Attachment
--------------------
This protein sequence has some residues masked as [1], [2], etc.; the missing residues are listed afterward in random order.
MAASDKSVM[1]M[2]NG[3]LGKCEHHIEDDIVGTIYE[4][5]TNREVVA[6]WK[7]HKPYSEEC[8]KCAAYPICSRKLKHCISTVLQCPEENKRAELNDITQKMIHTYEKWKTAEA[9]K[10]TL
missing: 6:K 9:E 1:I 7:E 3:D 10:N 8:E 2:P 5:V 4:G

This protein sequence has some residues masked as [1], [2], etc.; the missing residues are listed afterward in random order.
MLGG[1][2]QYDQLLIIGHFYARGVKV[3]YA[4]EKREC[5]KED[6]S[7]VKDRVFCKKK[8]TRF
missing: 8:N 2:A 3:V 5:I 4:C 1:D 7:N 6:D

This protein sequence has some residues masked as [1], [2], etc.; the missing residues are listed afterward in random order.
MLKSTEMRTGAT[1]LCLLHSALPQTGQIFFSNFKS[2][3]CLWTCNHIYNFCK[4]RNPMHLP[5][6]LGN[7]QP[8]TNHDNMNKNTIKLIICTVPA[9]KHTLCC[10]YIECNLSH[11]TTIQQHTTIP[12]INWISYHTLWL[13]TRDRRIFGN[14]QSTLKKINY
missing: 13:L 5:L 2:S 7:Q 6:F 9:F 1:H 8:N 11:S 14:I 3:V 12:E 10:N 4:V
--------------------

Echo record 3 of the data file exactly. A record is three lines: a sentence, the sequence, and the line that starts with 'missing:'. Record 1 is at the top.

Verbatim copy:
This protein sequence has some residues masked as [1], [2], etc.; the missing residues are listed afterward in random order.
MLKSTEMRTGAT[1]LCLLHSALPQTGQIFFSNFKS[2][3]CLWTCNHIYNFCK[4]RNPMHLP[5][6]LGN[7]QP[8]TNHDNMNKNTIKLIICTVPA[9]KHTLCC[10]YIECNLSH[11]TTIQQHTTIP[12]INWISYHTLWL[13]TRDRRIFGN[14]QSTLKKINY
missing: 13:L 5:L 2:S 7:Q 6:F 9:F 1:H 8:N 11:S 14:I 3:V 12:E 10:N 4:V